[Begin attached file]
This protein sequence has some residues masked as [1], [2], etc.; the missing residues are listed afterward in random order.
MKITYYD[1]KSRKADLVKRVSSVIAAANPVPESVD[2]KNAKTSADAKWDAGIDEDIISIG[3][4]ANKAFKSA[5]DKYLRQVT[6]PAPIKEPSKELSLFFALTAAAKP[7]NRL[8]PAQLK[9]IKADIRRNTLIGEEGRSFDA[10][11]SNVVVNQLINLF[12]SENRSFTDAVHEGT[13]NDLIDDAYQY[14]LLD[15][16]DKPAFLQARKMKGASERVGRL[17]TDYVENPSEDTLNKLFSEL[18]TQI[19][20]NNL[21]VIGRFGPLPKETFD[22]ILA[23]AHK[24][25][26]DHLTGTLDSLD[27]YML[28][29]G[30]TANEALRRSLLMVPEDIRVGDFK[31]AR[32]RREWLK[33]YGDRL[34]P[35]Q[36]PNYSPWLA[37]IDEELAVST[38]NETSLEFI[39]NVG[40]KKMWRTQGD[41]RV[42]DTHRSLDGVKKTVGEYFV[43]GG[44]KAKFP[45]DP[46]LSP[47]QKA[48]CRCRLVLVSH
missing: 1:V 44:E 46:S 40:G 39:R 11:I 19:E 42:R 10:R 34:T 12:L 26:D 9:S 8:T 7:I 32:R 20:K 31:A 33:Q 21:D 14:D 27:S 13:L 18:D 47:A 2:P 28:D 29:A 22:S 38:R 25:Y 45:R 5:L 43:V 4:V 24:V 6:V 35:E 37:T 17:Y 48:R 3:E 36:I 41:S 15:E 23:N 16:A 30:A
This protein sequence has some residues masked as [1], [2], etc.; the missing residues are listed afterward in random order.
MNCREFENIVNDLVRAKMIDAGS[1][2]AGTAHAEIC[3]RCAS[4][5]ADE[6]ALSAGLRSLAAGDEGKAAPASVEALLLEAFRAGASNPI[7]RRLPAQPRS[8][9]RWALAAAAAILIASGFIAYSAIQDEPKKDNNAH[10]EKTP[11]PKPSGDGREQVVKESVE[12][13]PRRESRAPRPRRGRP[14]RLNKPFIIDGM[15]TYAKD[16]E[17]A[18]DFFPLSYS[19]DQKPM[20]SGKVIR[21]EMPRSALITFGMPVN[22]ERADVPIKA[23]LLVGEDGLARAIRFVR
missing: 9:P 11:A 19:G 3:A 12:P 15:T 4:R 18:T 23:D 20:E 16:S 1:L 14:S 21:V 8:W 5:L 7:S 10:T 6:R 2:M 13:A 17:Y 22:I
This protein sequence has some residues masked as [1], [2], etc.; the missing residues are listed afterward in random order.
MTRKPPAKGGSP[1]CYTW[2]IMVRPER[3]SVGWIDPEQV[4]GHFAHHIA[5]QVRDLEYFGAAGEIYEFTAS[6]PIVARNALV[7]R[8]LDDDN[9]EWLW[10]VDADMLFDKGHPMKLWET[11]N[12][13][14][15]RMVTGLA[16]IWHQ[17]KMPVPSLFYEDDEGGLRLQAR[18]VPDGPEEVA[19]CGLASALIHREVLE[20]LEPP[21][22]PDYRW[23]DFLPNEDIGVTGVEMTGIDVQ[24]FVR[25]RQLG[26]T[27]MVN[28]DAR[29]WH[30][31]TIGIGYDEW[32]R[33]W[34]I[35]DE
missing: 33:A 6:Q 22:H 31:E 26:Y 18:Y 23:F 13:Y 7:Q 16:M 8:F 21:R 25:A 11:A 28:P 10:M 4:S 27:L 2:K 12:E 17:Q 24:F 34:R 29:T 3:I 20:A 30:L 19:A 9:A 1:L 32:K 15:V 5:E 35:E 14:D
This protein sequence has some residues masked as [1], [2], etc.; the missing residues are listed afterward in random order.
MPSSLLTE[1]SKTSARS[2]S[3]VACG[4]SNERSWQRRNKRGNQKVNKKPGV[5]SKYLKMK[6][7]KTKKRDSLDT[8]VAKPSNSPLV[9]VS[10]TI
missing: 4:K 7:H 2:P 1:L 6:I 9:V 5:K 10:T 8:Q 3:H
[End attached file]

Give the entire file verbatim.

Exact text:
This protein sequence has some residues masked as [1], [2], etc.; the missing residues are listed afterward in random order.
MKITYYD[1]KSRKADLVKRVSSVIAAANPVPESVD[2]KNAKTSADAKWDAGIDEDIISIG[3][4]ANKAFKSA[5]DKYLRQVT[6]PAPIKEPSKELSLFFALTAAAKP[7]NRL[8]PAQLK[9]IKADIRRNTLIGEEGRSFDA[10][11]SNVVVNQLINLF[12]SENRSFTDAVHEGT[13]NDLIDDAYQY[14]LLD[15][16]DKPAFLQARKMKGASERVGRL[17]TDYVENPSEDTLNKLFSEL[18]TQI[19][20]NNL[21]VIGRFGPLPKETFD[22]ILA[23]AHK[24][25][26]DHLTGTLDSLD[27]YML[28][29]G[30]TANEALRRSLLMVPEDIRVGDFK[31]AR[32]RREWLK[33]YGDRL[34]P[35]Q[36]PNYSPWLA[37]IDEELAVST[38]NETSLEFI[39]NVG[40]KKMWRTQGD[41]RV[42]DTHRSLDGVKKTVGEYFV[43]GG[44]KAKFP[45]DP[46]LSP[47]QKA[48]CRCRLVLVSH
missing: 1:V 44:E 46:S 40:G 39:R 11:I 19:E 42:R 10:R 34:T 12:L 26:D 9:S 8:T 7:I 32:R 20:K 31:A 33:Q 21:D 14:D 27:S 13:L 18:D 47:A 2:P 28:D 29:A 22:S 38:R 25:Y 45:R 5:L 43:V 4:V 24:V 6:V 35:E 37:T 17:Y 48:R 3:E 36:I 41:S 15:E 23:N 16:A 30:A
This protein sequence has some residues masked as [1], [2], etc.; the missing residues are listed afterward in random order.
MNCREFENIVNDLVRAKMIDAGS[1][2]AGTAHAEIC[3]RCAS[4][5]ADE[6]ALSAGLRSLAAGDEGKAAPASVEALLLEAFRAGASNPI[7]RRLPAQPRS[8][9]RWALAAAAAILIASGFIAYSAIQDEPKKDNNAH[10]EKTP[11]PKPSGDGREQVVKESVE[12][13]PRRESRAPRPRRGRP[14]RLNKPFIIDGM[15]TYAKD[16]E[17]A[18]DFFPLSYS[19]DQKPM[20]SGKVIR[21]EMPRSALITFGMPVN[22]ERADVPIKA[23]LLVGEDGLARAIRFVR
missing: 9:P 11:A 19:G 3:A 12:P 15:T 4:R 18:T 23:D 20:E 16:S 1:L 14:S 21:V 8:W 5:L 7:S 10:T 6:R 2:M 13:A 17:Y 22:I
This protein sequence has some residues masked as [1], [2], etc.; the missing residues are listed afterward in random order.
MTRKPPAKGGSP[1]CYTW[2]IMVRPER[3]SVGWIDPEQV[4]GHFAHHIA[5]QVRDLEYFGAAGEIYEFTAS[6]PIVARNALV[7]R[8]LDDDN[9]EWLW[10]VDADMLFDKGHPMKLWET[11]N[12][13][14][15]RMVTGLA[16]IWHQ[17]KMPVPSLFYEDDEGGLRLQAR[18]VPDGPEEVA[19]CGLASALIHREVLE[20]LEPP[21][22]PDYRW[23]DFLPNEDIGVTGVEMTGIDVQ[24]FVR[25]RQLG[26]T[27]MVN[28]DAR[29]WH[30][31]TIGIGYDEW[32]R[33]W[34]I[35]DE
missing: 33:A 6:Q 22:H 31:E 26:Y 18:Y 23:F 13:Y 7:Q 16:M 8:F 21:R 25:A 11:A 28:P 10:M 4:S 27:L 2:K 12:E 17:Q 24:F 34:R 29:T 3:I 20:A 30:L 19:A 9:A 1:L 32:K 15:V 5:E 35:E 14:D
This protein sequence has some residues masked as [1], [2], etc.; the missing residues are listed afterward in random order.
MPSSLLTE[1]SKTSARS[2]S[3]VACG[4]SNERSWQRRNKRGNQKVNKKPGV[5]SKYLKMK[6][7]KTKKRDSLDT[8]VAKPSNSPLV[9]VS[10]TI
missing: 4:K 7:H 2:P 1:L 6:I 9:V 5:K 10:T 8:Q 3:H